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a. Verse written in lines of two metrical feet.
b. A single line of such verse.
a. Classical quantitative verse consisting of two measures of two feet each, especially in iambic, trochaic, or anapestic meter.
b. A single line of such verse.

[Late Latin dimeter, dimetrus, having two verses, from Greek dimetros : di-, two; see di-1 + metron, meter; see meter1.]


(Poetry) prosody a line of verse consisting of two metrical feet or a verse written in this metre


(ˈdɪm ɪ tər)

a verse or line of two measures or feet.
[1580–90; < Late Latin < Greek dímetros of two measures, a dimeter =di- di-1 + -metros, adj. derivative of métron meter1]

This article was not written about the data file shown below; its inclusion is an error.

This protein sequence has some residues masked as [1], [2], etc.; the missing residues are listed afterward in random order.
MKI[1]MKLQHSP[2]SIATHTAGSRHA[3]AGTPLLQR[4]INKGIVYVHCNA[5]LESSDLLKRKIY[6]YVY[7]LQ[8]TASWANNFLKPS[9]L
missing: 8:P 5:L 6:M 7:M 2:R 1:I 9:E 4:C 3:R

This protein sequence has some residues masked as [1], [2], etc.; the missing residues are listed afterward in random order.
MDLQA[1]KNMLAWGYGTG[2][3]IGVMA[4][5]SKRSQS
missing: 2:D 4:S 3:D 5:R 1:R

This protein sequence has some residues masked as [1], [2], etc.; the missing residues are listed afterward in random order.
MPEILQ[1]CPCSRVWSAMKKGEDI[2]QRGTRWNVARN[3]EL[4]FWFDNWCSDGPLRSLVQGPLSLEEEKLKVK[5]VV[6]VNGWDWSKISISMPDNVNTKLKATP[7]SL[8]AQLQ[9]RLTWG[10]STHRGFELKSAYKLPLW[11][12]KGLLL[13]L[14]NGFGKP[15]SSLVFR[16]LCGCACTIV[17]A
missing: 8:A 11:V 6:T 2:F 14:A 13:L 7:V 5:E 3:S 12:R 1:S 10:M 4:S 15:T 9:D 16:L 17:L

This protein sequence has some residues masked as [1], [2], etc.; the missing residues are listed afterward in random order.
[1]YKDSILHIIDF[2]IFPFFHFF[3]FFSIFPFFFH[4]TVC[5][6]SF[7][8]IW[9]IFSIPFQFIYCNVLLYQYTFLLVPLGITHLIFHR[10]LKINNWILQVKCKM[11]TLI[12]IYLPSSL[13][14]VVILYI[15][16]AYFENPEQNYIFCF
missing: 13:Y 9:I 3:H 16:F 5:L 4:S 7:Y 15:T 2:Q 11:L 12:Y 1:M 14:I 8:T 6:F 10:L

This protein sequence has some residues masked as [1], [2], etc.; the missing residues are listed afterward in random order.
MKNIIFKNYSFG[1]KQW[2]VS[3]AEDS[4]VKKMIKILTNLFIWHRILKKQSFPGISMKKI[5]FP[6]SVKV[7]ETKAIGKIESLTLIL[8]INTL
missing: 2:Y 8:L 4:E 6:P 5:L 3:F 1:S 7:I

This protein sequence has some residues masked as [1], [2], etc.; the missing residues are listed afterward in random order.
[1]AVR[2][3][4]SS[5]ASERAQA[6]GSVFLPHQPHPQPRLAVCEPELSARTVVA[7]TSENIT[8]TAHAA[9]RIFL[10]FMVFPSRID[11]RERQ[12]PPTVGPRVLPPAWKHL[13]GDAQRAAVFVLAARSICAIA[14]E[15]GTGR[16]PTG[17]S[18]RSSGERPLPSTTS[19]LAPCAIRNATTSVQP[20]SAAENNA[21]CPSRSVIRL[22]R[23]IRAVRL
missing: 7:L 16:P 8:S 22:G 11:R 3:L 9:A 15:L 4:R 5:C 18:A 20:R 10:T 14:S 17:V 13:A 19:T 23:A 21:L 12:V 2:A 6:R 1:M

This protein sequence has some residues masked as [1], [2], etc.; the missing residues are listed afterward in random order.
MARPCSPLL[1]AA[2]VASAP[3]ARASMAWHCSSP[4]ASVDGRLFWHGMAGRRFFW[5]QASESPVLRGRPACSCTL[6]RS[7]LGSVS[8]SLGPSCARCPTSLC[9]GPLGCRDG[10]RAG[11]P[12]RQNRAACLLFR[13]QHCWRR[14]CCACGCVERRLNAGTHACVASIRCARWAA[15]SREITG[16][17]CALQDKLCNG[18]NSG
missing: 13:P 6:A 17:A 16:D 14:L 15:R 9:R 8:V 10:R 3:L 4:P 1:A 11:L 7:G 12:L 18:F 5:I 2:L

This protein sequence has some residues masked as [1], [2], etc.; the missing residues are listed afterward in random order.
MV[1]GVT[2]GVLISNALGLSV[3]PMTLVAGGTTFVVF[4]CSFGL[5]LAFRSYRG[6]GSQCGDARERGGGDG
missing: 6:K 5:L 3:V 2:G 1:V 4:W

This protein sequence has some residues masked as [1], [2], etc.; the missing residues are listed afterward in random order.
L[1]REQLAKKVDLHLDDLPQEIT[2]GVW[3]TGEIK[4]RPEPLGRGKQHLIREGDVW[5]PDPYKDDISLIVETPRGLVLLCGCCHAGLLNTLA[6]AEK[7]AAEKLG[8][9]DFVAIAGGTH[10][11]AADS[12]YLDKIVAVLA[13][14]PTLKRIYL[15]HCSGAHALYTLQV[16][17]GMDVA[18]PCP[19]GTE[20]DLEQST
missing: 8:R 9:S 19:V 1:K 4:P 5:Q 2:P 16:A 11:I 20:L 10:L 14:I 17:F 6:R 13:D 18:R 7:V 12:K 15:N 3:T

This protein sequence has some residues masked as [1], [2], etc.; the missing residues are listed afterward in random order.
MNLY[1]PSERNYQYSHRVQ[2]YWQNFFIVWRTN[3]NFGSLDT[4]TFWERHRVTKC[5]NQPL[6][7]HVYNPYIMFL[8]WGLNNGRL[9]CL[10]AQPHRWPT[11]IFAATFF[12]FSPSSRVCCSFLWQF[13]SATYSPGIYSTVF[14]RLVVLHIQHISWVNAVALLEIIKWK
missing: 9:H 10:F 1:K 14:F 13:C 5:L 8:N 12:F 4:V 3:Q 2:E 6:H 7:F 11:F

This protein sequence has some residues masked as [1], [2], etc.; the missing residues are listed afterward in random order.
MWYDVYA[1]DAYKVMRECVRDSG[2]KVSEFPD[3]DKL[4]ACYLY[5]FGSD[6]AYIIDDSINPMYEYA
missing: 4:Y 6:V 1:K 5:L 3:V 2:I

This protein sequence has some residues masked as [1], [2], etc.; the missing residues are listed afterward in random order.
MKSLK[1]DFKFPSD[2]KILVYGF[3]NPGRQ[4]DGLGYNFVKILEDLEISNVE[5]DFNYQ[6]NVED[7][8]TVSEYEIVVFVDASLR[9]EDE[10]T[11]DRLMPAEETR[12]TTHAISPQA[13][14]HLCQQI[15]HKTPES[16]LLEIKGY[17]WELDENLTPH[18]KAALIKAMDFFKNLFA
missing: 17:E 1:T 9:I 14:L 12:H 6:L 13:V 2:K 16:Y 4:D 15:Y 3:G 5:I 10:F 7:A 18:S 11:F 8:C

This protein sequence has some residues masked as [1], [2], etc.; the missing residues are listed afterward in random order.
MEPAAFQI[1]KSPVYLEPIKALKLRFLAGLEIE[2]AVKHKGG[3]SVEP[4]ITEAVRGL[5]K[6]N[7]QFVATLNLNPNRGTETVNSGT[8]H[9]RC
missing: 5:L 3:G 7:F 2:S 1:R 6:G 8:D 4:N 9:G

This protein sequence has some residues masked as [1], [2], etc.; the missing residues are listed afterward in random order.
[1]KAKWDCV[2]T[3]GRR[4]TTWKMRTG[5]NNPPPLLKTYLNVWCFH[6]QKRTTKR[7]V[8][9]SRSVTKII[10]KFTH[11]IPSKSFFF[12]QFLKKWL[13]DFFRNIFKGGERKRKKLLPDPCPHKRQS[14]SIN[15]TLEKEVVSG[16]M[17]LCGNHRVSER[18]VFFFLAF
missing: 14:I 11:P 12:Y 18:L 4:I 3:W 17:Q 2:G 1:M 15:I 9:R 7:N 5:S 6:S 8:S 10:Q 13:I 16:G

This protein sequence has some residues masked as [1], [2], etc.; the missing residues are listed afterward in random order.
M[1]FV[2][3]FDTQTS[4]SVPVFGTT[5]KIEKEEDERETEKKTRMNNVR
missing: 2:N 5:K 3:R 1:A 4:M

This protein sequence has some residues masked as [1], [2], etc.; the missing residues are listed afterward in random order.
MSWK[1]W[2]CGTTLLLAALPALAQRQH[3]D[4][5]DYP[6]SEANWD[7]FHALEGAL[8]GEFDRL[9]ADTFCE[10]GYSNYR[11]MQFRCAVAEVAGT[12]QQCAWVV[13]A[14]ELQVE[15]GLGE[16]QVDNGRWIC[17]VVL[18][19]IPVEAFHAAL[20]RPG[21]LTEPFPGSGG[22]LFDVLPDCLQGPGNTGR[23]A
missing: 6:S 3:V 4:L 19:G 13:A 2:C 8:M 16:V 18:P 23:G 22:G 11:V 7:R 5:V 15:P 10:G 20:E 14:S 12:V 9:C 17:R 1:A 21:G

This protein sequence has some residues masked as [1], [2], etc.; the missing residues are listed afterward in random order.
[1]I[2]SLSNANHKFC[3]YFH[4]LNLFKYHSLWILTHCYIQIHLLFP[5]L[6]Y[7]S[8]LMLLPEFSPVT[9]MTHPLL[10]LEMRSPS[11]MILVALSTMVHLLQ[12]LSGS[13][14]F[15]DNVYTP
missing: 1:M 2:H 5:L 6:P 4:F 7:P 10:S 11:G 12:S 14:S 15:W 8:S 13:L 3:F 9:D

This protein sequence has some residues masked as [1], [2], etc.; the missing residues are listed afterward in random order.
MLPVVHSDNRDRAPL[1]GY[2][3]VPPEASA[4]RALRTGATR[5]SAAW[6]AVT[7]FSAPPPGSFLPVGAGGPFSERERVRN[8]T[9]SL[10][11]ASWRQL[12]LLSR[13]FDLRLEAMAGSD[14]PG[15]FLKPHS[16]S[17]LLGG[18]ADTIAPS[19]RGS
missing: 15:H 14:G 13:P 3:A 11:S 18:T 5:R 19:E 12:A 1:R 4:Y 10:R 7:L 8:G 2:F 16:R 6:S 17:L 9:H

References in periodicals archive ?
The 259 lines of the fourth of the "fowre thinges," the verses for the Book of Fortune, (6) are considerably less than the 432 of "A Merry Gest," but in fact the pentameters of the 37 rhyme royal stanzas, compared to the dimeters and trimeters in which the sergeant turned friar gets his comeuppance, makes this More's lengthiest poem in terms of word count by a considerable margin.
Their six-syllable lengths would normally encourage reading them as trimeters or even dimeters.
Other than the nine lines, however, it is clear that this stanza has little in common with the stanza of The Faerie Queene: the seventh and ninth lines are composed of a rhyming refrain in dimeters, "O heavie herse," "O carefull verse," which changes at the poem's climax to "O happy herse," "O joyfull verse.
com special designed to customer applications; High-speed rotary files and carbide burs have ground flutes in a full range of head shapes and dimeters J & M DIAMOND TOOL, INC.
The final three quatrains, tetrameter lines rhyming AABB, depart from the previous five quatrains in dimeters and tetrameters.